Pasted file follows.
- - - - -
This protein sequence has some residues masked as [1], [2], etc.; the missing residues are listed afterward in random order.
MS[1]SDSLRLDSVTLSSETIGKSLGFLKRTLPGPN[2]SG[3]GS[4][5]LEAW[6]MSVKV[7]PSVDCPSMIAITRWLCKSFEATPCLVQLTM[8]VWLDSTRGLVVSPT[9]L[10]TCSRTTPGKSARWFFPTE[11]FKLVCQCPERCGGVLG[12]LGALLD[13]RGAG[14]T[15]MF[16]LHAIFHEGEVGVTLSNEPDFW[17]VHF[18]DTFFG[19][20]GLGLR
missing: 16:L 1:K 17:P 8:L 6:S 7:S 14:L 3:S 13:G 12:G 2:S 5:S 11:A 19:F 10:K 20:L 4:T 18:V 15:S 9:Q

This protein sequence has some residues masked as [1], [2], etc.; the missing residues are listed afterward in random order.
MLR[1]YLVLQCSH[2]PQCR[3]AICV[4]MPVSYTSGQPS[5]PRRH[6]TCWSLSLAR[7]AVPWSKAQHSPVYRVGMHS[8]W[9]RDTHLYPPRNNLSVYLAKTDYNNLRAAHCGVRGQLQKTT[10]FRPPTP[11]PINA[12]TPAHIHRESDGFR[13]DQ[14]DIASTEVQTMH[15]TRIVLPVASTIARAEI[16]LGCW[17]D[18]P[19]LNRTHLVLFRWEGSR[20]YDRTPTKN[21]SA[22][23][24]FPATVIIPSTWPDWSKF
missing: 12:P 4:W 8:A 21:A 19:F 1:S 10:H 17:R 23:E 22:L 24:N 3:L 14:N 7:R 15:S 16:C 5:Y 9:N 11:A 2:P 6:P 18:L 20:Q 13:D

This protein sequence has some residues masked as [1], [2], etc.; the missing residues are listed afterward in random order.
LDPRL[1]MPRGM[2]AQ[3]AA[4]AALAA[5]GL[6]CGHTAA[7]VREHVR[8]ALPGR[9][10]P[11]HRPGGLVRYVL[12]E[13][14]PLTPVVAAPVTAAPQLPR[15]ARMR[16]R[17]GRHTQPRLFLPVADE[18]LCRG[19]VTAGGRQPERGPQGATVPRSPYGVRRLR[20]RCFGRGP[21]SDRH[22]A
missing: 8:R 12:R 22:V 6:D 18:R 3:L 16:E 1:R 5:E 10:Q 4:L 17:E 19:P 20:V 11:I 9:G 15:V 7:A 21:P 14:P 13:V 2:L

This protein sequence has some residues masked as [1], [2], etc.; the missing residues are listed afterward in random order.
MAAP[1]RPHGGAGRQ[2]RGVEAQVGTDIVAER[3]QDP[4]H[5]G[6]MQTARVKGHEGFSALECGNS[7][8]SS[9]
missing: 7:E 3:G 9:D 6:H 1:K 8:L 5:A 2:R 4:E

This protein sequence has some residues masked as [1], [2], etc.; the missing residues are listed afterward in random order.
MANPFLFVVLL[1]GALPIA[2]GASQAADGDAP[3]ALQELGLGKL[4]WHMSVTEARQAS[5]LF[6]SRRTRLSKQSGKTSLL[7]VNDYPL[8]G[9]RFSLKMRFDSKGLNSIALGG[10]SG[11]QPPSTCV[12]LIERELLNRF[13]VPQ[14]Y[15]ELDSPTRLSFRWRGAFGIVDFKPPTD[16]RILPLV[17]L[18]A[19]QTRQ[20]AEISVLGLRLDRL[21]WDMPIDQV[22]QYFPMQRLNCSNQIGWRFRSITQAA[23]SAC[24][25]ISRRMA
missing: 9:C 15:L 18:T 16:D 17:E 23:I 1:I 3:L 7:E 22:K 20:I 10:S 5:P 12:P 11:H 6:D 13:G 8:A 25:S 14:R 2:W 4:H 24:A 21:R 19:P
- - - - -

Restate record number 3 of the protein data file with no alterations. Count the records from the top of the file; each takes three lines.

This protein sequence has some residues masked as [1], [2], etc.; the missing residues are listed afterward in random order.
LDPRL[1]MPRGM[2]AQ[3]AA[4]AALAA[5]GL[6]CGHTAA[7]VREHVR[8]ALPGR[9][10]P[11]HRPGGLVRYVL[12]E[13][14]PLTPVVAAPVTAAPQLPR[15]ARMR[16]R[17]GRHTQPRLFLPVADE[18]LCRG[19]VTAGGRQPERGPQGATVPRSPYGVRRLR[20]RCFGRGP[21]SDRH[22]A
missing: 8:R 12:R 22:V 6:D 18:R 3:L 16:E 1:R 5:E 10:Q 4:L 17:E 19:P 20:V 11:I 9:G 15:V 7:A 21:P 14:P 13:V 2:L